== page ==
In the last few months, the US Federal Reserve and the RBI have been consistently assuring the markets that rates would be held low and monetary stance would be accommodative. However, in the US and in India, the bond market yields have been moving up consistently. That is a fairly anomalous monetary situation. Even in the April policy, the Monetary Policy Committee (MPC) has assured that rates would be kept low and the stance accommodative till growth impulses are back.
Gist of the April 2021 Monetary Policy announcement
· The repo rates were maintained at 4% and the derived reverse repo rate at 3.35% with assurance from the MPC to keep rates low as long as required.
· Consequently, the bank rate and MSF rate which are pegged at 25 bps spread premium to the repo rate, stayed put at 4.25%.
· MPC reiterated its accommodative monetary stance, principally to offset the COVID-II impact. MPC has also committed to maintaining this stance through FY22.
· MPC revised its outlook for FY21 headline inflation lower from 5.2% to 5.0% but warned of distinct inflation risks in the current fiscal.
· Despite World Bank and IMF upgrading India’s GDP growth to 12%, the RBI chose to hold GDP estimates for FY22 at 10.5% to factor in COVID-II repercussions.
· All the 6 MPC members voted unanimously to hold repo rates at 4% and also keep the monetary stance accommodative. The caveat was that inflation remains under 6%.
GDP growth could be impacted by COVID-II syndrome
“Urban demand gained strength on normalization of economic activity and will get a boost with the ongoing vaccination drive. The fiscal boost from increased CAPEX allocation in Budget 2021-22, expanded PLI scheme and rising capacity utilization at 66.6% calls for the supportive easy-money ecosystem to boost growth” (RBI Policy Extract)
Globally, the resurgence of COVID curtailed some of the multiplier benefits of the $10 trillion stimuli. Across Europe and large swathes of the US, lockdowns are expected to put pressure on global growth. IMF continues to be positive that global growth estimates of 4-4.5% would not be impacted by COVID-II, but that is still a debatable issue.
The National Statistical Office (NSO) pegged FY21 GDP contraction for India at -8.0%; 50 bps lower due to COVID resurgence. High-frequency indicators like vehicle sales, railway freight, GST collections, e-way bills, and steel consumption are robust, so there could still be a positive surprise. For FY22, GDP growth is estimated at 10.5% with GDP estimated to grow 26.2% in Q1, 8.3% in Q2, 5.4% in Q3, and 6.2% in Q4.
Don’t ignore inflation tail risks, says RBI
“Reduction of excise duties, cess, and state-level taxes on petrol and diesel can provide relief from higher international crude prices. The impact of high international commodity prices and increased logistics costs is being felt across manufacturing and services. Reduction in levies can surely help curb cost-push inflation” (RBI Policy Extract)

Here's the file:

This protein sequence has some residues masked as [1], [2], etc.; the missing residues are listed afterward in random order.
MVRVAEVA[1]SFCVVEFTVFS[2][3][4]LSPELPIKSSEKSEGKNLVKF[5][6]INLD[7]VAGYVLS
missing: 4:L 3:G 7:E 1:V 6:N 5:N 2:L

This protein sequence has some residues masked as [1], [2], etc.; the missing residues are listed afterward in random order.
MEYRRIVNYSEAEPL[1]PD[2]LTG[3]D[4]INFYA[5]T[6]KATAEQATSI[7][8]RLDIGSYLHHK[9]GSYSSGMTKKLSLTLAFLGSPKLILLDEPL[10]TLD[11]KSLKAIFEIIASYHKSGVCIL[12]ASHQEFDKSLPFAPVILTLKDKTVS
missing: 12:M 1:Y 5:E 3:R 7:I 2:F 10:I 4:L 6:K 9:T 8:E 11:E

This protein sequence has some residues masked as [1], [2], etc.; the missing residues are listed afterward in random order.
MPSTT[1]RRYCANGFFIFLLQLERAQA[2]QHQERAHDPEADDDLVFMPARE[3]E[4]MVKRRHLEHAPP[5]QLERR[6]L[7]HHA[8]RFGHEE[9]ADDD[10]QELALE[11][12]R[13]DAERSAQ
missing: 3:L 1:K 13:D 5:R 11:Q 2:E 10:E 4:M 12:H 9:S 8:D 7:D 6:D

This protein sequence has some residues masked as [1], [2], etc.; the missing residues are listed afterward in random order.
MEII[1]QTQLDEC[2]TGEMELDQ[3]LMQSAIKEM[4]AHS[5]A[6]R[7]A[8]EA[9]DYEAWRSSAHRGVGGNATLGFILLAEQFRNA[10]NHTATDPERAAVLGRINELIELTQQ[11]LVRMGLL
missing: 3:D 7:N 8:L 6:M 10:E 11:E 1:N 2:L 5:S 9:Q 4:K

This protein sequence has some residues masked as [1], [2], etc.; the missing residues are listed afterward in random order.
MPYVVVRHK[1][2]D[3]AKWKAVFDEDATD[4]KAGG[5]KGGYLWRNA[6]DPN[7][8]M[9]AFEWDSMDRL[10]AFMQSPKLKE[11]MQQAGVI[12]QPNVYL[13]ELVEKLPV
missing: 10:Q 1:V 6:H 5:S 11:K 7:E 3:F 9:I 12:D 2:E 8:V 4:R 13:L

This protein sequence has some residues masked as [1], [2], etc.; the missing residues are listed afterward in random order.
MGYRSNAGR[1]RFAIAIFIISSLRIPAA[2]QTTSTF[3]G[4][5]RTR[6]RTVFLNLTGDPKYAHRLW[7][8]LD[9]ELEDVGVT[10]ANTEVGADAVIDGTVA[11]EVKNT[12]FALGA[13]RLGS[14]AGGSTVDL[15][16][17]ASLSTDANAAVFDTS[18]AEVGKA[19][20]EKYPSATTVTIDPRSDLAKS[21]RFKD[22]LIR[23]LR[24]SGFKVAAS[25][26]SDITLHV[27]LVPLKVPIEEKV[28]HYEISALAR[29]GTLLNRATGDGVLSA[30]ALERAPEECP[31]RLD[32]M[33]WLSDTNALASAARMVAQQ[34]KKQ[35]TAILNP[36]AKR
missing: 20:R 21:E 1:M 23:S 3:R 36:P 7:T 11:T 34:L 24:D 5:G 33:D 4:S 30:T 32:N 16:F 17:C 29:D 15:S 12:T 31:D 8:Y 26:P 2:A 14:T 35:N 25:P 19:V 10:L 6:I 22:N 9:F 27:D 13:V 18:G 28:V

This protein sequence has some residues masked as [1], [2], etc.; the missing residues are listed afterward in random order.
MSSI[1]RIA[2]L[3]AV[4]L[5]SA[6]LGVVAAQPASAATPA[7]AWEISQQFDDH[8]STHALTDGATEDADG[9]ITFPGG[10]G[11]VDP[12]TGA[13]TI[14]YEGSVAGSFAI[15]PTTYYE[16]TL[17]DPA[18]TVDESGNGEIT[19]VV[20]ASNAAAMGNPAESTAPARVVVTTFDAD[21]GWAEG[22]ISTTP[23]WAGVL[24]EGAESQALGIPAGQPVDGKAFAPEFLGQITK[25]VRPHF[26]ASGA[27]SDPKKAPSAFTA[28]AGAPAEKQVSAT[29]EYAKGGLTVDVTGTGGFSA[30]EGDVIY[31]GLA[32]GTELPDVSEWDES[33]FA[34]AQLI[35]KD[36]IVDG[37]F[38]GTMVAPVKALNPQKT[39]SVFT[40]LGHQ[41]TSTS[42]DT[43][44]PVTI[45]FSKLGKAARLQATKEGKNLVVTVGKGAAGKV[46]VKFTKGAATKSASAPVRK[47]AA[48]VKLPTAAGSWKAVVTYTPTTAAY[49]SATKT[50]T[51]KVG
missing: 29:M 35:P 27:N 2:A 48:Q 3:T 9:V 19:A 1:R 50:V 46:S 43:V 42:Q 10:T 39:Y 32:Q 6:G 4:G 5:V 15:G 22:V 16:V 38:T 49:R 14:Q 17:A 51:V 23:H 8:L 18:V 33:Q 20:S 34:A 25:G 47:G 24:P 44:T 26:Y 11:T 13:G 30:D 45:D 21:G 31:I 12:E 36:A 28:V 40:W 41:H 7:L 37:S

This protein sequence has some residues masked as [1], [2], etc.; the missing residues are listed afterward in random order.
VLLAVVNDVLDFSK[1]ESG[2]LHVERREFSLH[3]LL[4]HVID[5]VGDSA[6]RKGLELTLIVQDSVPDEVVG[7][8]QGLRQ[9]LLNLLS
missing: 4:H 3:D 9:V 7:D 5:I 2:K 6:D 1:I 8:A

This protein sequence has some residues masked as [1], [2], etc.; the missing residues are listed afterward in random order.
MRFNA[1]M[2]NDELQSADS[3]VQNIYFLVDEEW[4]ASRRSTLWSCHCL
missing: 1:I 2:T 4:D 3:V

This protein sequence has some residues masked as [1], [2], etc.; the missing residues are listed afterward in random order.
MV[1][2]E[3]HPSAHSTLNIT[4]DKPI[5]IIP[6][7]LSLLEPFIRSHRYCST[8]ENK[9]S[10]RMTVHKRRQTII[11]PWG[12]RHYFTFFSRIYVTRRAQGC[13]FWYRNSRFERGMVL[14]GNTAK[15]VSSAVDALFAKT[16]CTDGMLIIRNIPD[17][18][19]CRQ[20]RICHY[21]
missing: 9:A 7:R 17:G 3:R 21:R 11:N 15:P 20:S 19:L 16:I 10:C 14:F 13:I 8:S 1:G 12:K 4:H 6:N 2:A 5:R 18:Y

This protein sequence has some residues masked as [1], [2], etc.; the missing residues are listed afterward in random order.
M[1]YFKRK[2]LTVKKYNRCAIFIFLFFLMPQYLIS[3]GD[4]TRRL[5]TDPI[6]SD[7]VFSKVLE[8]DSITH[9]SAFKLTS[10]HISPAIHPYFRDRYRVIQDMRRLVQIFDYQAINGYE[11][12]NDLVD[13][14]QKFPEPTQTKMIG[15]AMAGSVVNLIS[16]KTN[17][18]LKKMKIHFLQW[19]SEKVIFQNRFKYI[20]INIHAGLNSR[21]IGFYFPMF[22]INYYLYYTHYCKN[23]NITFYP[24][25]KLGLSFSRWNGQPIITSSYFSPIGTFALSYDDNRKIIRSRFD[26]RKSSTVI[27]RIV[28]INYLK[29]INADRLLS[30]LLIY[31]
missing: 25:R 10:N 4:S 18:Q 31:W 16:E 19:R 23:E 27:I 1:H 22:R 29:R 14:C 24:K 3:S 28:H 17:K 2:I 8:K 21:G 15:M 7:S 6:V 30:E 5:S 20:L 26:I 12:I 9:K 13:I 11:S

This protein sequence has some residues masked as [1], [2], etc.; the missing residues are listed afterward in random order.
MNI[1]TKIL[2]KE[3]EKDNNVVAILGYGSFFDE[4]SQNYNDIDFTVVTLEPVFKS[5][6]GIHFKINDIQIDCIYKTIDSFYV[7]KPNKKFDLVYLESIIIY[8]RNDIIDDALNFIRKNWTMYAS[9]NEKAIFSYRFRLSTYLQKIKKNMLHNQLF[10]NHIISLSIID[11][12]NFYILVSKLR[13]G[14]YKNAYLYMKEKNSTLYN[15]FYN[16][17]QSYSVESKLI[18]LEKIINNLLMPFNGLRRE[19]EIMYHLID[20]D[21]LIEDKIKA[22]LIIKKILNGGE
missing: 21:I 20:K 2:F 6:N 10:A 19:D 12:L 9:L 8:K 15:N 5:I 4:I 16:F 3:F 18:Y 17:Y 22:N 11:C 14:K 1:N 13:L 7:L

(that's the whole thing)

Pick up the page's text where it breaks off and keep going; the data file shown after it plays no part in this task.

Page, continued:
While COVID-II remains the risk to GDP, the inflation matrix could be more complex. Demand-pull may be moderate, but MPC expects supply-side pressures to persist. One way to control supply-side inflation would be to cut levies on inputs like petrol and diesel, although it is doubtful in the face of budgetary pressures. The inflation outlook has been tempered from 5.2% to 5.0% for Q4-FY21, 5.2% for Jun-21 and Sep-21 quarters, and 4.4% and 5.1% for the last 2 quarters of FY22.
The sharp spike in commodity prices globally resulted in a spike in industrial inflation, which is seen in rising WPI. Despite COVID-II lockdowns denting demand, the supply-side pressures could actually be the X-factor for inflation.
What else the RBI said in the Monetary Policy Statement
RBI announced some key policy changes on the subject of supervision, debt management, and payment systems. Here is a quick take.
· The TLTRO on-tap liquidity scheme has been extended from March 31, 2021, to 30 September 2021 to help RBI better tweak yield curve anomalies.
· Maximum end-of-day balance limit for accounts in Payment Banks enhanced from Rs1 lakh to Rs2 lakh for individual account holders.
· The bank priority sector on-lending scheme via NBFCs also stands extended from 31 March 2021 to 30 September 2021.
· To help stated deal with liquidity shortfalls, the limit for ways-and-means advances (WMA) for all states enhanced by 45% to Rs.47,010 crore.
· RBI to construct and publish the Financial Inclusion Index on a periodic basis to measure and benchmark the extent of financial inclusion in India.
· Now, apart from banks, even PPI issuers, card networks, and white label ATM operators will be allowed to offer NEFT/RTGS services
· RBI to permit cash withdrawal from non-bank full-KYC PPIs to in Tier-3 and Tier-4 cities for better digital facilitation.
The theme of the policy is that RBI stays accommodative but this could change rapidly if supply-side factors put pressure on inflation. The detailed minutes of the MPC meeting will be out on 22-Apr, and that will set the tone for the next monetary policy on 04-June.
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